Texas has a new Recycling Market Development Plan (RMDP) that officials believe will lead to a significant improvement in recycling efforts in the Lone Star State. The plan allegedly goes further than the recently announced EPA plan to boost residential recycling rates to 50% over the next few years. But in the end, the Texas plan completely misses the boat.
As things currently stand, industrial recycling is a lucrative business. For example, Tennessee-based Seraphim Plastics employs a profitable business model that allows them to collect industrial plastic waste and recycle it in seven states. The company is active in Tennessee, Arkansas, Indiana, Ohio, Kentucky, Michigan, and Missouri.
On the other hand, residential recycling has been a bust for decades. Very few municipalities make any money at it. One by one, municipalities are shutting down their recycling programs because the programs cost too much to operate. It is clear that the disconnect between industrial and residential recycling is very real. Unfortunately, it is not addressed in either the Texas or EPA plans.
1. Dealing with Municipal Solid Waste
Texas’ report reveals that the Lone Star State recycled nearly thirteen million tons of municipal solid waste (MSW) in 2019 at an estimated value of $821 million. Another 6.9 million tons of industrial waste, with approximately $1.4 billion, was also recycled. Notice the disparities?
Texas recycled nearly twice the amount of MSW but received about $200 million less for their efforts. What does that tell you about the profitability of recycling MSW?
Most of the MSW materials recycled in 2019 were things like paper, cardboard, glass, and plastic. But therein lies the rub. Texas municipalities made less money because they had to spend so much on sorting those materials. The Texas report does not address that problem adequately.
2. Investment and Education
As is almost always the case with government, recommendations offered in the report are based primarily in two things: investment and education. When the government says ‘investment’, that means spending tax dollars. Texas wants to spend a ton of money on improving recycling infrastructure in the state.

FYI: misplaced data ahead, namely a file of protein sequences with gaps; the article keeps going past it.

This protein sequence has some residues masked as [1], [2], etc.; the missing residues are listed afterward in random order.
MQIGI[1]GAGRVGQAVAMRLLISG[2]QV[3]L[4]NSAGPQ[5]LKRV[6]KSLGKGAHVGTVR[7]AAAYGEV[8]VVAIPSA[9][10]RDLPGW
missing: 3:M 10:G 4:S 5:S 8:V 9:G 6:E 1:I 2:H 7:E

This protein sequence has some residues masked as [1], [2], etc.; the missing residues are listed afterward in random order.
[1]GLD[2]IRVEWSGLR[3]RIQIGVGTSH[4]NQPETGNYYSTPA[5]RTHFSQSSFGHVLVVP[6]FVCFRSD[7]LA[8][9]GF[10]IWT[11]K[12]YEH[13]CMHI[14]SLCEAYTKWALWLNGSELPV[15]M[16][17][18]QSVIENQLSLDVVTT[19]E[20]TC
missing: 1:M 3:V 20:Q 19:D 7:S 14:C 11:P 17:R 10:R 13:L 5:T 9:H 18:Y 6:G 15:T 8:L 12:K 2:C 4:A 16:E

As for education, they believe that being more proactive about MSW education will encourage more people to recycle. Bear in mind that MSW is largely residential waste. So Texas wants to spend more money educating homeowners on the benefits, processes, etc. of recycling.
Better infrastructure and consumer education are all well and good. But neither one solves the fundamental problem: residential recycling is too expensive. It is too costly to manually sort household recyclables in an industrial setting. So either homeowners have to separate and clean materials themselves, or the fundamental problem that keeps residential recycling from being profitable will never be solved.
3. Why Industrial Recycling Works
Seraphim Plastics makes industrial recycling work because they do two key things. First, they only accept plastics for which there is a sufficient resale market. They do not bother with materials they cannot turn into cash. Second, they require that loads be separated prior to pick up. If they pick up a load of scrap plastic from an injection mold manufacturer, that load will only contain scraps from their injection mold machines.
Because there is no sorting or cleaning involved, Seraphim can utilize a very efficient process that doesn’t cost a whole lot of money. This allows them to turn around and sell plastic regrind at competitive prices. As for recycling MSW, the combination of expensive labor and mixed material doesn’t make it worthwhile. Unfortunately, no amount of investment or education is going to change that. Too bad so many people in policymaking decisions miss the boat on this.